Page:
Green Knowe is deeply weird - it really does feel like stepping into an illustration from the book. It doesn't always work though. I forcibly read 'Puck of Pook's Hill' to my boyfriend in the ruins of Pevensey Castle, but somehow it wasn't the same. Not least because Pevensey Beach didn't look anything like the illustrations in 'Ballet Shoes'.

Nick Green said...

How's this for a pilgramaaaaage? Most amusing anecdote from the Bookwitch.

http://bookwitch.wordpress.com/2008/09/05/maybe-betjeman-wasnt-a-joke-after-all/

Mary Hoffman said...

I didn't go to Hemingford Grey this time Charlie as I had gone there with SoA thirty years ago! And Lucy Boston was there to show us around.

I've read only one Green Knowe book but I did read Lucy's Memories in a House afterwards and ever since then have had old roses in the garden, so it was a hugely influential visit even if not in a literary sense!

Mary Hoffman

Diana Evans said...

wonderful read Charlie...I try to daydream atleast once a day...I find it's great for the soul...

Kate said...

I have just been on a book pilgrimage, trekking all over London in order to find all the statues used in the Stone Heart trilogy by Charlie Fletcher. I've never made it to the Lake District or Green Knowe (although I've been to Hemingford Grey) but I have wandered the Long Mynd in search of the Lone Pine, and around Caer Idris and Bird Rock.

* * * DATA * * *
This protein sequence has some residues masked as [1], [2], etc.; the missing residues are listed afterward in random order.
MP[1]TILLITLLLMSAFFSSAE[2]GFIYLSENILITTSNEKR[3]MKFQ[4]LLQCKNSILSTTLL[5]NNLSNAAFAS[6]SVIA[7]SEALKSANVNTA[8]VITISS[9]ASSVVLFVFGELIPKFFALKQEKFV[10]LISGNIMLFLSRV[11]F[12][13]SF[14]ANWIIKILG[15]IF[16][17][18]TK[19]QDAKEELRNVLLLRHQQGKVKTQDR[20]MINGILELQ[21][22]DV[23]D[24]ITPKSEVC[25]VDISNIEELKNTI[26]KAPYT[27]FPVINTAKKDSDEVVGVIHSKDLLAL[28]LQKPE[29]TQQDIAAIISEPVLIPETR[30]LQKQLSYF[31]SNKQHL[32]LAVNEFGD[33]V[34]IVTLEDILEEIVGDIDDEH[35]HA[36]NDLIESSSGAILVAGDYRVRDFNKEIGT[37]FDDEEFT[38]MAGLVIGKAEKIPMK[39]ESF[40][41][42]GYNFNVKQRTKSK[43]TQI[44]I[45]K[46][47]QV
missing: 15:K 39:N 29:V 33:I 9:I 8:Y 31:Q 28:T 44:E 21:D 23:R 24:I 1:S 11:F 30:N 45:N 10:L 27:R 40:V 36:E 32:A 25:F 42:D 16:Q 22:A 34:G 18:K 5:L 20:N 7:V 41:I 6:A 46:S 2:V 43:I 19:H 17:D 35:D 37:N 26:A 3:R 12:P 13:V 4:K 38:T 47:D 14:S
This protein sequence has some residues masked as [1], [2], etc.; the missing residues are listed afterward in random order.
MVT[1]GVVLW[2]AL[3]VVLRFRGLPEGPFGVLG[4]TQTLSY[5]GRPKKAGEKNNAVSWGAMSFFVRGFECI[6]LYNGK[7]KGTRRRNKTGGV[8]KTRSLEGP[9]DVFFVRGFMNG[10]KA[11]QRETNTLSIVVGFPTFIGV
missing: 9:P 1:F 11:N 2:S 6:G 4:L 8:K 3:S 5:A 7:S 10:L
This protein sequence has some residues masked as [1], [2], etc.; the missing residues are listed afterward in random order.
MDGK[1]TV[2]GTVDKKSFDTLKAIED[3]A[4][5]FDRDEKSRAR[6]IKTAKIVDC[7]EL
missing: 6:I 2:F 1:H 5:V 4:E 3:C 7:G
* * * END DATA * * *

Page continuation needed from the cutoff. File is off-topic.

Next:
And now I need to buy your Four British Fantasists book!

Charlie Butler said...

Batemans is also definitely on my list! And I envy you, Mary, having been shown round Green Knowe by the real Mrs Oldknowe - er, I mean Lucy Boston.

Kate, I hope you enjoy Four British Fantasists should you buy a copy. I'd love to know what you think. (I used to spend part of my summer holiday in Wolverhampton: how many people can say as much?)